North Bend is among our favorite camping spots. It is enormous, and nearly everywhere there is good privacy between sites. The variety of sites available is awesome, but for this last segment of our Spring Trip we chose our “happy place,” an unserviced peninsula reaching into Kerr Lake (Buggs Island Lake) pointing to the south (North Carolina). We usually take site 117, so we face the sunset, but right across the road are excellent sites as well, which face the sunrise. 

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It’s a bit of a walk to the bathhouse, which is 4 private shower/toilet/sink rooms that are roomy and clean. Just as a side note, the dishwashing station is so far away that you need to drive up—and it’s not even at the newer of the biggest bathhouses serving this loop. You have to go to the old bathhouse—now closed to users except for the dishwashing station—which consists of no countertops, just a pair of deep utility sinks, set rather low (and back-achey). So it’s good to remember to take a table along for placing your dishes on.

While North Bend only offers aluminum can recycling, the tremendous upside is that one can get between 3 and 4 bars of LTE nearly everywhere. 

For this trip, Jack had mentioned online that we’d be there, and a few of our Altoistes friends (fellow owners of Alto trailers) suggested they’d be interested in joining us. So, on Thursday, April 18, we arrived (after finding a self-help car wash in South Hill and hosing off all the pollen from the vehicles) to discover Mike and Barbara already arrived and getting ready to set up. Their friends who are on the waiting list for their Alto (July pickup), John and Dana, were set up in a tent next door to them; and down at the end of the spit were Hal and Dawn in their 1-year-old model 2114.

It was VERY windy when we arrived, so we decided not to erect the awning. But we did set up the Clam screen house, and Jack tied it down every way from Sunday to keep it secure. Rain was forecast for the night into Friday, so we didn’t take down or uncover the bikes.

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We all agreed to meet at Hal and Dawn’s site for a Solo stove fire and dinner, but it was so windy, no one wanted to have their food get icy before they could eat it. Most ate in their trailers and joined us for the campfire afterward. Meanwhile, friends of Hal & Dawn who don’t own an Alto pulled into the site next to theirs and set up. We met John and Ginger as the fire kicked off.

We enjoyed a beautiful moon sparkling on the water, and the light lined up for me to get a great fire-and-moon shot.

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Friday, Apr. 19 & Saturday, Apr. 20

Although the strong wind had kept us awake overnight, none of the called-for rain had yet arrived as I sat outside with my book and tea at 7:30 AM. I had a great time watching three bald eagles in a contest for territory. It began with the arrival of a juvenile.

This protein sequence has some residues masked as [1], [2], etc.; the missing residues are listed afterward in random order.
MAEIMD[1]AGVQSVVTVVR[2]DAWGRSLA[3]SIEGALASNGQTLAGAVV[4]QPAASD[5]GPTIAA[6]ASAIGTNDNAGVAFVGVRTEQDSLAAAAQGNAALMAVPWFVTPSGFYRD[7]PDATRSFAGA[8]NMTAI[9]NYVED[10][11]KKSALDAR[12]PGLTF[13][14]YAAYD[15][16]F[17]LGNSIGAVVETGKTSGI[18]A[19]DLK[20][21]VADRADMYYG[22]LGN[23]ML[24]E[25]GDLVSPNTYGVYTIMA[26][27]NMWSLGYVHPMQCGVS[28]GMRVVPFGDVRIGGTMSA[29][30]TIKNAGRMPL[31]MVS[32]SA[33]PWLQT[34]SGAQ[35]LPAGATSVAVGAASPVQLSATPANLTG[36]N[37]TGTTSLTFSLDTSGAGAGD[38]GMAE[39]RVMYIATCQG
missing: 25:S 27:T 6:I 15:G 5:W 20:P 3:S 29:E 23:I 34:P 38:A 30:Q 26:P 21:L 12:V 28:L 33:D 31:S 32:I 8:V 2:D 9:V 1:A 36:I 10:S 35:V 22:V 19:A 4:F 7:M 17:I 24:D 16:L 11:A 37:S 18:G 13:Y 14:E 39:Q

There was a pack of vultures feeding at the nearby shore (a dead fish or such in the rocks?) and a juvie bald eagle flew very near to check it out. When it saw me so close, it peeled off to go across the inlet to sit in the “eagle tree” (named by us during last year’s visit when an adult frequently sat there). Shortly another slightly less mottled sub-adult came along and was either about to alight or challenge when an adult came and chased them both away, chittering and flying aggressively after the youngest. They all disappeared for a while over the trees, and then I saw two of them flying high and away to the east.

I also watched a common loon fishing along the shoreline. Checked out the list of birds one can see at Kerr Lake, and the common loon is an uncommon sighting. During our stay, we saw and heard lots of them (or maybe the same ones over and over?).

Later in the morning, I heard the peeping of an osprey, sounding distressed. I got my binoculars up in time to see an osprey with a fish being harassed by an adult bald eagle. The osprey was lithe and quick but burdened by its fish. The eagle was aggressive and determined, working very hard to get above the osprey—yet it was ponderous and clunky in flight, compared to its target. 

Eventually, the osprey got high enough above the eagle to catch more of the wind and beat a very fast retreat off to the southeast. The eagle gave up and flew westward.

Not long after watching that contest, I began to feel raindrops—the rain began in earnest around 11. Jack and I pulled out the next jigsaw puzzle during the heavy rain, and the wind returned with a vengeance, rocketing the Roomba with pelting rain.